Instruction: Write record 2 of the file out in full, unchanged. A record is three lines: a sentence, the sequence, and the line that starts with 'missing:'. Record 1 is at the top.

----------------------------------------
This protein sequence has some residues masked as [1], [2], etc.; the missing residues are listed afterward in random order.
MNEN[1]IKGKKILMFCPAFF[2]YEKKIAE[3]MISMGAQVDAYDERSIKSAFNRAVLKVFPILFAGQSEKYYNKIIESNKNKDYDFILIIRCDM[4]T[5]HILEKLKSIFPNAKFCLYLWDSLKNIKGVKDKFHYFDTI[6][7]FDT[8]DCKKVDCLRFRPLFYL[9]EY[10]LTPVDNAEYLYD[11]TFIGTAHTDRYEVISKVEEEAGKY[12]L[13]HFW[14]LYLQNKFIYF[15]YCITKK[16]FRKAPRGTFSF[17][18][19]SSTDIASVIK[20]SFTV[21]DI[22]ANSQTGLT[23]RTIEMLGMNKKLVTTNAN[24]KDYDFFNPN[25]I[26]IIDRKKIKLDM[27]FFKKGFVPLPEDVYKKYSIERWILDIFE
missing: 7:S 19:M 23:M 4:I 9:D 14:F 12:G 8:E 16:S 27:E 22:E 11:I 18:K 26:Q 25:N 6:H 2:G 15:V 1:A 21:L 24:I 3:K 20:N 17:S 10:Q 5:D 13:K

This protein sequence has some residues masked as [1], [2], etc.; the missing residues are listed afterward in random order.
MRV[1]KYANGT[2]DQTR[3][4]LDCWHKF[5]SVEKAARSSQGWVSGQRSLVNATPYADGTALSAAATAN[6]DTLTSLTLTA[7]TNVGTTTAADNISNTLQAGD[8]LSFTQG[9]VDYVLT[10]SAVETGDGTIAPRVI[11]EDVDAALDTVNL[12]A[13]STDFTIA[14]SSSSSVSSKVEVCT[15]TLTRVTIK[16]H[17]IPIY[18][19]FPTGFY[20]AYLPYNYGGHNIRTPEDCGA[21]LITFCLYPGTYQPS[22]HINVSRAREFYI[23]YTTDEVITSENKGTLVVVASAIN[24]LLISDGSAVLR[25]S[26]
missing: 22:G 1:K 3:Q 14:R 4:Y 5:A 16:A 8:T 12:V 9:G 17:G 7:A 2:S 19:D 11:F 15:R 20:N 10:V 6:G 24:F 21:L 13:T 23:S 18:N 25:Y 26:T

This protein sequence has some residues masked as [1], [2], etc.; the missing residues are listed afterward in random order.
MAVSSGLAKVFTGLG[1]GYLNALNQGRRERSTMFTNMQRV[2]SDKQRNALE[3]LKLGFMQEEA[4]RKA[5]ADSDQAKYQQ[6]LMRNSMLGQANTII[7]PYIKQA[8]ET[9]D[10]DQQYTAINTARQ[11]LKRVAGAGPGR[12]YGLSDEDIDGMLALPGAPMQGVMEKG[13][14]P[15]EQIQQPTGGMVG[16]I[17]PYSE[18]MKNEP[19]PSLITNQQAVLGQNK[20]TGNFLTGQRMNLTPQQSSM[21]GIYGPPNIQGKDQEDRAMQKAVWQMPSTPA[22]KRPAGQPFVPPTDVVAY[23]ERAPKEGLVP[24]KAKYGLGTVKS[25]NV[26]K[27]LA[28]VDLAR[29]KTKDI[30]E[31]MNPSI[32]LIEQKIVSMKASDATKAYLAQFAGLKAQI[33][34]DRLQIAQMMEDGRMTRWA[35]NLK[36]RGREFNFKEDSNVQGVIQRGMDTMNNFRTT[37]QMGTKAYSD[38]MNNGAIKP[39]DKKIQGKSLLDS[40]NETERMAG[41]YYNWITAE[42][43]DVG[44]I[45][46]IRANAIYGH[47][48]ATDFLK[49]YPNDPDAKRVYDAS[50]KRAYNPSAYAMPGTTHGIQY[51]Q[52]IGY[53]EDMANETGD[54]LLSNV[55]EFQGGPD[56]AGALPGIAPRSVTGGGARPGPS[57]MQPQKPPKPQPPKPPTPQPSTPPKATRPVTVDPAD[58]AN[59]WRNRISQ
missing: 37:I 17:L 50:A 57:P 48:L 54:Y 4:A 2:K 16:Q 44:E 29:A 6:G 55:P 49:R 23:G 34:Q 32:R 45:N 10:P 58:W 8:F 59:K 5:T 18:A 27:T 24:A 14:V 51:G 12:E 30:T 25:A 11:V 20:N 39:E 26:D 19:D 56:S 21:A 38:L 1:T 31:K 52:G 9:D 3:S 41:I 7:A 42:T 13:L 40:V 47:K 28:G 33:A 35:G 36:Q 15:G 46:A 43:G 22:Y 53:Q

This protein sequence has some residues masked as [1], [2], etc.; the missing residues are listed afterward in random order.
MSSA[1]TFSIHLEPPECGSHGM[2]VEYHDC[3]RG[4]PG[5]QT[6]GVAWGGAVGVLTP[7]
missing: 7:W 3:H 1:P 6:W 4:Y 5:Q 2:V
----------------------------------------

This protein sequence has some residues masked as [1], [2], etc.; the missing residues are listed afterward in random order.
MRV[1]KYANGT[2]DQTR[3][4]LDCWHKF[5]SVEKAARSSQGWVSGQRSLVNATPYADGTALSAAATAN[6]DTLTSLTLTA[7]TNVGTTTAADNISNTLQAGD[8]LSFTQG[9]VDYVLT[10]SAVETGDGTIAPRVI[11]EDVDAALDTVNL[12]A[13]STDFTIA[14]SSSSSVSSKVEVCT[15]TLTRVTIK[16]H[17]IPIY[18][19]FPTGFY[20]AYLPYNYGGHNIRTPEDCGA[21]LITFCLYPGTYQPS[22]HINVSRAREFYI[23]YTTDEVITSENKGTLVVVASAIN[24]LLISDGSAVLR[25]S[26]
missing: 22:G 1:K 3:Q 14:R 4:Y 5:A 16:A 8:T 12:V 9:G 17:G 7:A 2:S 19:D 11:F 15:R 20:N 10:V 6:G 24:F 21:L 13:T 23:S 18:N 25:Y 26:T